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Looking for new forms of status and power, the author travels from La Jolla to London in search of the 1960s subculture's wildest heroes. Reprint.
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6 1.5-hour cassettesExcerpt. © Reprinted by permission. All rights reserved.:
The Pump House Gang
Our boys never hair out. The black panther has black feet. Black feet on the crumbling black panther. Pan-thuh. Mee-dah. Pam Stacy, 16 years old, a cute girl here in La Jolla, California, with a pair of orange bell-bottom hip-huggers on, sits on a step about four steps down the stairway to the beach and she can see a pair of revolting black feet without lifting her head. So she says it out loud, "The black panther."
Somebody farther down the stairs, one of the boys with the major hair and khaki shorts, says, "The black feet of the black panther."
"Mee-dah," says another kid. This happens to be the cry of a, well, underground society known as the Mac Meda Destruction Company.
All these kids, seventeen of them, members of the Pump House crowd, are lollygagging around the stairs down to Windansea Beach, La Jolla, California, about 11 a.m., and they all look at the black feet, which are a woman's pair of black street shoes, out of which stick a pair of old veiny white ankles, which lead up like a senile cone to a fudge of tallowy, edematous flesh, her thighs, squeezing out of her bathing suit, with old faded yellow bruises on them, which she probably got from running eight feet to catch a bus or something. She is standing with her old work-a-hubby, who has on sandals: you know, a pair of navy-blue anklet socks and these sandals with big, wide, new-smelling tan straps going this way and that, for keeps. Man, they look like orthopedic sandals, if one can imagine that. Obviously, these people come from Tucson or Albuquerque or one of those hincty adobe towns. All these hincty, crumbling black feet come to La Jolla-by-the-sea from the adobe towns for the weekend. They even drive in cars all full of thermos bottles and mayonnaisey sandwiches and some kind of latticework wooden-back support for the old crock who drives and Venetian blinds on the back window.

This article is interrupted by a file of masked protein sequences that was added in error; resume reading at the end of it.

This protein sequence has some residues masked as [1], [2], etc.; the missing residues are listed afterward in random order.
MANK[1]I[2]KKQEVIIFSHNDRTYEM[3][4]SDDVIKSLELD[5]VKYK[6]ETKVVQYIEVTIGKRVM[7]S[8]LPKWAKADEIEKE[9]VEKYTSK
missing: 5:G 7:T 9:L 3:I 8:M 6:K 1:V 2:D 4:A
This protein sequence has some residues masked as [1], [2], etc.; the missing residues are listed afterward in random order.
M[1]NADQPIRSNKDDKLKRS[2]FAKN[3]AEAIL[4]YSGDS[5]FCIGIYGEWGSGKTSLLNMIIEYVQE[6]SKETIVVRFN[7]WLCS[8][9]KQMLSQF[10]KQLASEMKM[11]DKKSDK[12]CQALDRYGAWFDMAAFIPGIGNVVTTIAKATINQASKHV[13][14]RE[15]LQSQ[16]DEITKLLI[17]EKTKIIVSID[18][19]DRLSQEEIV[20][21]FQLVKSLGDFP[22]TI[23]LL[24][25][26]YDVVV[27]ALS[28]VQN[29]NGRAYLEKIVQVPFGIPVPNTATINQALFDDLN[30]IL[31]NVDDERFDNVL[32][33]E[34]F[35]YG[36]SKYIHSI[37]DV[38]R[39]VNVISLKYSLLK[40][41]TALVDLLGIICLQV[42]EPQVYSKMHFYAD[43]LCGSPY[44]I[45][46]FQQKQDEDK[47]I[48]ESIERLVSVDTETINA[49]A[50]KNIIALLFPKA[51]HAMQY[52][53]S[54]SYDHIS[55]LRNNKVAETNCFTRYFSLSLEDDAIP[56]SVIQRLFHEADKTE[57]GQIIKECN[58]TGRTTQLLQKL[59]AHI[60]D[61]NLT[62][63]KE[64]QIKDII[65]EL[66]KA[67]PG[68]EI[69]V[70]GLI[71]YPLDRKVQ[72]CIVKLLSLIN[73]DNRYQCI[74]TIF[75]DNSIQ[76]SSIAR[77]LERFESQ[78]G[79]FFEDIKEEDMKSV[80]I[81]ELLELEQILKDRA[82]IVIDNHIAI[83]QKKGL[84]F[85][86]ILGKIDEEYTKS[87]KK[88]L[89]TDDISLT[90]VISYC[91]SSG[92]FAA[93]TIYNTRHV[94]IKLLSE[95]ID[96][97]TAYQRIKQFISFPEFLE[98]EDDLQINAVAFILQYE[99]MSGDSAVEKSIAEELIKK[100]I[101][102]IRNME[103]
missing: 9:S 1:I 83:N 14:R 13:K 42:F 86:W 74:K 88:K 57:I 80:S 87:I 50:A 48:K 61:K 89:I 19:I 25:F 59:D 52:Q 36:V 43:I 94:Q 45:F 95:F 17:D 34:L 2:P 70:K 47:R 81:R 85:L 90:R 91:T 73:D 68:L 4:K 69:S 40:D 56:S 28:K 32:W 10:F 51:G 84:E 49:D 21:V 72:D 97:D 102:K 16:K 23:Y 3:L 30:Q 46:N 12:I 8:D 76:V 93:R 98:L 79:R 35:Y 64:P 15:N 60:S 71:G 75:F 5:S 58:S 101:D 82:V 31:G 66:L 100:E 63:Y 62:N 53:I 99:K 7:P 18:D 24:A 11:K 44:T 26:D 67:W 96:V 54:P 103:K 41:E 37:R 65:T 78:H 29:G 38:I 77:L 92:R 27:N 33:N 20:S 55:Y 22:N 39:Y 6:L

"The black panther."
Nobody says it to the two old crocks directly. God, they must be practically 50 years old. Naturally, they're carrying every piece of garbage imaginable: the folding aluminum chairs, the newspapers, the lending-library book with the clear plastic wrapper on it, the sunglasses, the sun ointment, about a vat of goo--
It is a Mexican standoff. In a Mexican standoff, both parties narrow their eyes and glare but nobody throws a punch. Of course, nobody in the Pump House crowd would ever even jostle these people or say anything right to them; they are too cool for that.
Everybody in the Pump House crowd looks over, even Tom Coman, who is a cool person. Tom Coman, 16 years old, got thrown out of his garage last night. He is sitting up on top of the railing, near the stairs, up over the beach, with his legs apart. Some nice long willowy girl in yellow slacks is standing on the sidewalk but leaning into him with her arms around his body, just resting. Neale Jones, 16, a boy with great lank perfect surfer's hair, is standing nearby with a Band-Aid on his upper lip, where the sun has burnt it raw. Little Vicki Ballard is up on the sidewalk. Her older sister, Liz, is down the stairs by the Pump House itself, a concrete block, 15 feet high, full of machinery for the La Jolla water system. Liz is wearing her great "Liz" styles, a hulking rabbit-fur vest and black-leather boots over her Levi's, even though it is about 85 out here and the sun is plugged in up there like God's own dentist lamp and the Pacific is heaving in with some fair-to-middling surf. Kit Tilden is lollygagging around, and Tom Jones, Connie Carter, Roger Johnson, Sharon Sandquist, Mary Beth White, Rupert Fellows, Glenn Jackson, Dan Watson from San Diego, they are all out here, and everybody takes a look at the panthers.